Reference > Quotations > S.A. Bent, comp. > Familiar Short Sayings of Great Men
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S.A. Bent, comp.  Familiar Short Sayings of Great Men.  1887.
 
Louis XII.
 
        [King of France; born at Blois, 1462; succeeded his cousin, Charles VIII., 1498; conquered Milan; prosecuted his claim to Naples, until driven out of Italy by Pope Julius II.; died Jan. 1, 1515.]
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The King of France does not avenge the injuries of the Duc d’Orleans (Le roi de France ne venge pas les injures du Duc d’Orléans).
          Generously dismissing, on his accession to the throne, the suggestion of punishing the city of Orleans, which had incurred his displeasure while he was heir presumptive. He was anticipated in the utterance of a thought so worthy a king by Philip, Comte de Bresse, who became Duc de Savoie in 1497, and said, “It would be shameful as duke to avenge the injuries of the count” (Il serait honteux au duc de renger les injures faites au comte). The Emperor Hadrian used but one word to express the same idea. Meeting, on the first day of his accession to power, an ancient enemy, and noticing his embarrassment, he passed him, saying simply “Evasisti” (Thou hast escaped).
  Is it his business to curse? (Et quoi, est-ce son emploi de maudire?)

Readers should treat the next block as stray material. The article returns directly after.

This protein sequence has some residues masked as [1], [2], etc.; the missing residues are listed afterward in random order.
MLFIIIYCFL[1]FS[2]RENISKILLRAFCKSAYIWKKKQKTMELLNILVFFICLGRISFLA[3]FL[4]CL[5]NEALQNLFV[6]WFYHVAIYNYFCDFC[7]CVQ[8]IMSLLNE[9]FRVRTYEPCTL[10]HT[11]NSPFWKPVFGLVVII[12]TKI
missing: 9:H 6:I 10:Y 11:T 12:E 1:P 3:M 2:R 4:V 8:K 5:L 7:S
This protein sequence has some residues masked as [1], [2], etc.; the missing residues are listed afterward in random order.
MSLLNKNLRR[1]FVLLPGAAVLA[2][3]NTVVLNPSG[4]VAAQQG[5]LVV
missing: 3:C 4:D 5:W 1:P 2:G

During the contest for the possession of Naples, when Louis heard that the Pope intended to excommunicate him. Thus Theano, priestess of the temple of Agraule, replied to those who urged her to curse Alcibiades, “I am priestess to bless, not to curse.”
  Louis XII. gained great popularity by an abatement of taxes, and was pleased that his subjects remarked upon his simplicity of dress and royal establishment. “I would rather my people,” he said, “smiled at my parsimony, than wept over it.” He carried the name of “father of the people” to the grave; for on the night of his death the watchmen of Paris called the hour of midnight on their rounds, adding, “The good king Louis, father of his people, is dead!” The king had foreseen the change in the condition of his subjects which the luxurious tendencies of the prince, later Francis I., would cause; and used to remark, “That big boy will spoil all.”
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